Ex-Slave Becomes Community Leader

Born into slavery in Arkansas in 1845, Nelson Taylor Denson moved, at age eleven, to Falls County in East Texas with his master. Denson, who had been educated by his master, developed high regard for Sam Houston after hearing Houston speak when he visited Marlin in his campaign for governor. During the Civil War, Denson accompanied his master in the Confederate Army, serving as a saddle boy looking after the horses.

An account titled Slaves Narratives—Rural NW Louisiana African American Genealogy includes Denson’s account of the Civil War in which he praises Sam Houston for standing by his principles and refusing to take an oath of loyalty to the Confederacy, which resulted in Governor Houston being removed from office. Denson says he that at age sixteen he went to war as his master’s “bodyguard.” In his gripping account of the night before the Battle at Mansfield on the Sabine River, he describes the sound of whippoorwills calling and the low mummer of the men singing spirituals and listing for an attack from the Yankees camped just across the river.

Denson views the slaves who ran away and joined the Union forces as not properly caring for the women and children left behind on the plantations. He goes on to share his concern after the war for the change in the “old order,” and the decline in virtue and chivalry.

After the Civil War, Denson returned to Falls County as a free man and began working to fulfill his two dreams—to preach and to teach. Incorporating a deep understanding of human needs and rights, Denson became a circuit preacher in the Baptist denomination.

On November 8, 1868, the Reverend Denson, his wife, and eleven other blacks organized the Marlin Missionary Baptist Church, the first black congregation in Falls County. Denson believed that black citizens must have the basic rudiments of education, which led him to teach the fundamental skills of reading, writing, and arithmetic. He helped start a school sponsored by the Marlin Missionary Baptist Church, and others soon followed. By the mid-1880s Denson won election as county commissioner, becoming the first black official in the county. His good judgment and spirit of cooperation won the respect of both the black and the white communities, and he continued to be respected and called on for advice and counsel until his death in 1938 at the age of ninety-three.

The Rev. Nelson T. Denson and the Marlin Missionary Baptist Church historical marker is located at 507 Bennett at George Street in Marlin, Falls County.on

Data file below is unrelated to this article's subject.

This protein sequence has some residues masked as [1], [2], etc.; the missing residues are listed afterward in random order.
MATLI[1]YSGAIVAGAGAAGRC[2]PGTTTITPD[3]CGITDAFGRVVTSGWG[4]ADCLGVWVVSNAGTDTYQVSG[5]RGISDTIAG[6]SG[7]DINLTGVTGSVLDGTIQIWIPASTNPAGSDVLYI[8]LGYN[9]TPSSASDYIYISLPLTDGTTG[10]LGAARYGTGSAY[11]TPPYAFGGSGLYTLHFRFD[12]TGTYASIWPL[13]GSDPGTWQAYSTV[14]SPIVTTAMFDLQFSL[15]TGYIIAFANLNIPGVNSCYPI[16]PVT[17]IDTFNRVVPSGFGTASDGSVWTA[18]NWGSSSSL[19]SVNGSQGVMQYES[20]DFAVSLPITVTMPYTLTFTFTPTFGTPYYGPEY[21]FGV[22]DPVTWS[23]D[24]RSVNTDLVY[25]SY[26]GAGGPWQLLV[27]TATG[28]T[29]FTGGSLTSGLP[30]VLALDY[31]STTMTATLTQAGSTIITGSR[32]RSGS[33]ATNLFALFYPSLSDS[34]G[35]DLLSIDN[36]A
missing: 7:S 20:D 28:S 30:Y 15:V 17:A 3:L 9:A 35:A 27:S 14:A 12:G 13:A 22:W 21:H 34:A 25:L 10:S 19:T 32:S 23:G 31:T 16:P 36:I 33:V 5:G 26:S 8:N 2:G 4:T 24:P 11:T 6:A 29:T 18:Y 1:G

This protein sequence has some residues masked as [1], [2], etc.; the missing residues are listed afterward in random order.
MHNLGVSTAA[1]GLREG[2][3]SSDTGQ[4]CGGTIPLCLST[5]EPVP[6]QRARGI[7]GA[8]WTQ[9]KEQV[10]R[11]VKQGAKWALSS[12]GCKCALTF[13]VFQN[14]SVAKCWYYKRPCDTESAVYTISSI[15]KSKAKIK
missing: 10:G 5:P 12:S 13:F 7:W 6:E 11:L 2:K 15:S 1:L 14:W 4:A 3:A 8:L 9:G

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Bose Ikard, Black Cowboy

More than a quarter of the cowboys in the 19th century were black and Bose Ikard became one of the most famous frontiersmen and trail drivers in Texas.  Born on a

Bose Ikard

Bose Ikard

Mississippi slave plantation in 1843, Bose Ikard moved to Texas when he was nine years old with his master Dr. Milton Ikard.  The family settled in Parker County, just west of Fort Worth, where Bose learned to farm, ranch, and fight the ever-present Indians.   Even after becoming a freedman at the end of the Civil War, Bose stayed with his master’s family until 1866 when Dr. Ikard wrote a letter of recommendation for Bose to work as a trail driver for Oliver Loving and his partner Charles Goodnight.  Bose joined the already famous Goodnight-Loving Cattle Trail over which about eighteen men drove cattle more than 2,000 miles from Texas through New Mexico to Colorado.

After Loving’s death from injuries in an Indian fight in 1867, Bose continued to work for Goodnight and earned his employer’s respect and abiding friendship.

Goodnight is quoted as saying: “Bose surpassed any man I had in endurance and stamina.  There was a dignity, cleanliness and reliability about him that was wonderful.  His behavior was very good in a fight and he was probably the most devoted man to me that I ever knew.  I have trusted him farther than any man.  He was my banker, my detective, and everything else in Colorado, New Mexico, and the other wild country.  The nearest and only bank was in Denver, and when we carried money, I gave it to Bose, for a thief would never think of robbing him.  Bose could be trusted farther than any living man I know.”

Larry McMurtry patterned his 1985 Pulitzer Prize-winnning western novel Lonesome Dove and the 1989- TV mini-series after the adventures of the Goodnight-Loving Trail, modeling the character Deets (played by Danny Glover) after Bose Ikard.

J. Evetts Haley in Charles Goodnight, Cowman and Plainsman relates Goodnight’s account of Bose Ikard’s rugged endurance, ability as a nightrider, and skill at turning a stampeding herd.

When Bose decided to leave the trail and marry in 1868 Charles Goodnight advised him to settle on a farm near Weatherford an area west of Fort Worth that continued to be plagued by Indian attacks. In 1869 Bose rode with his former master Dr. Milton Ikard in a running battle against Quanah Parker, leader of the aloof and warlike Quahada Comanches who for a decade had refused to move to a reservation.

Bose and his wife Angelina had six children and continued over the years welcoming Goodnight to their home. After Bose died on January 4, 1929, Charles Goodnight had a granite marker placed at his friend’s grave in Greenwood Cemetery.  imgresIt reads: “Bose Ikard served with me four years on the Goodnight-Loving Trail, never shirked a duty or disobeyed an order, rode with me in many stampedes, participated in three engagements with Comanches, splendid behavior.”

A Texas Historical marker also stands beside Bose Ikard’s gravesite.imgres-1